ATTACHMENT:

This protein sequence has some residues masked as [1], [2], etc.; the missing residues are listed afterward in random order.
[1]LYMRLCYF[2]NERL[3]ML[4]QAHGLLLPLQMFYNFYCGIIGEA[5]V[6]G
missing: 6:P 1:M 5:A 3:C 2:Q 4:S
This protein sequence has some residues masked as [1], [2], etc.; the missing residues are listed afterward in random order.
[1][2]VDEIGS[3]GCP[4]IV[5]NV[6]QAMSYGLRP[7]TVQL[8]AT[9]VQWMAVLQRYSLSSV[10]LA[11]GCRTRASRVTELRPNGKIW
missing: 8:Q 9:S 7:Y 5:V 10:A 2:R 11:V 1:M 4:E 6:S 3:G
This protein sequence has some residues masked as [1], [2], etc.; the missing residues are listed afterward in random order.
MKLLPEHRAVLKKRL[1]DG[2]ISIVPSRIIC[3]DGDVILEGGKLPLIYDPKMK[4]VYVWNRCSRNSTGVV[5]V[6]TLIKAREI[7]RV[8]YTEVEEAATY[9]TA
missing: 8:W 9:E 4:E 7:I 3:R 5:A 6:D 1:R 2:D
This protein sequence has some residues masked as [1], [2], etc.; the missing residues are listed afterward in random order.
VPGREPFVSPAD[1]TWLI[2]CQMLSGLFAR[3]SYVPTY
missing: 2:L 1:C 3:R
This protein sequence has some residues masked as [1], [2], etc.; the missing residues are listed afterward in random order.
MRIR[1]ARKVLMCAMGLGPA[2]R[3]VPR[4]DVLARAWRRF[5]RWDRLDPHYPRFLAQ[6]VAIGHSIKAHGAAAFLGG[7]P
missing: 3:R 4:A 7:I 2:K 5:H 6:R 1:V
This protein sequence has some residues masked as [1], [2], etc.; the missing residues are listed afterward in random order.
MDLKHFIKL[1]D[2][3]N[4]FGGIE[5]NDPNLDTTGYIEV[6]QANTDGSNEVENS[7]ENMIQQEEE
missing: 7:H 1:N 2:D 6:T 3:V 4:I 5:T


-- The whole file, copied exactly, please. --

This protein sequence has some residues masked as [1], [2], etc.; the missing residues are listed afterward in random order.
[1]LYMRLCYF[2]NERL[3]ML[4]QAHGLLLPLQMFYNFYCGIIGEA[5]V[6]G
missing: 6:P 1:M 5:A 3:C 2:Q 4:S
This protein sequence has some residues masked as [1], [2], etc.; the missing residues are listed afterward in random order.
[1][2]VDEIGS[3]GCP[4]IV[5]NV[6]QAMSYGLRP[7]TVQL[8]AT[9]VQWMAVLQRYSLSSV[10]LA[11]GCRTRASRVTELRPNGKIW
missing: 8:Q 9:S 7:Y 5:V 10:A 2:R 11:V 1:M 4:E 6:S 3:G
This protein sequence has some residues masked as [1], [2], etc.; the missing residues are listed afterward in random order.
MKLLPEHRAVLKKRL[1]DG[2]ISIVPSRIIC[3]DGDVILEGGKLPLIYDPKMK[4]VYVWNRCSRNSTGVV[5]V[6]TLIKAREI[7]RV[8]YTEVEEAATY[9]TA
missing: 8:W 9:E 4:E 7:I 3:R 5:A 6:D 1:R 2:D
This protein sequence has some residues masked as [1], [2], etc.; the missing residues are listed afterward in random order.
VPGREPFVSPAD[1]TWLI[2]CQMLSGLFAR[3]SYVPTY
missing: 2:L 1:C 3:R
This protein sequence has some residues masked as [1], [2], etc.; the missing residues are listed afterward in random order.
MRIR[1]ARKVLMCAMGLGPA[2]R[3]VPR[4]DVLARAWRRF[5]RWDRLDPHYPRFLAQ[6]VAIGHSIKAHGAAAFLGG[7]P
missing: 3:R 4:A 7:I 2:K 5:H 6:R 1:V
This protein sequence has some residues masked as [1], [2], etc.; the missing residues are listed afterward in random order.
MDLKHFIKL[1]D[2][3]N[4]FGGIE[5]NDPNLDTTGYIEV[6]QANTDGSNEVENS[7]ENMIQQEEE
missing: 7:H 1:N 2:D 6:T 3:V 4:I 5:T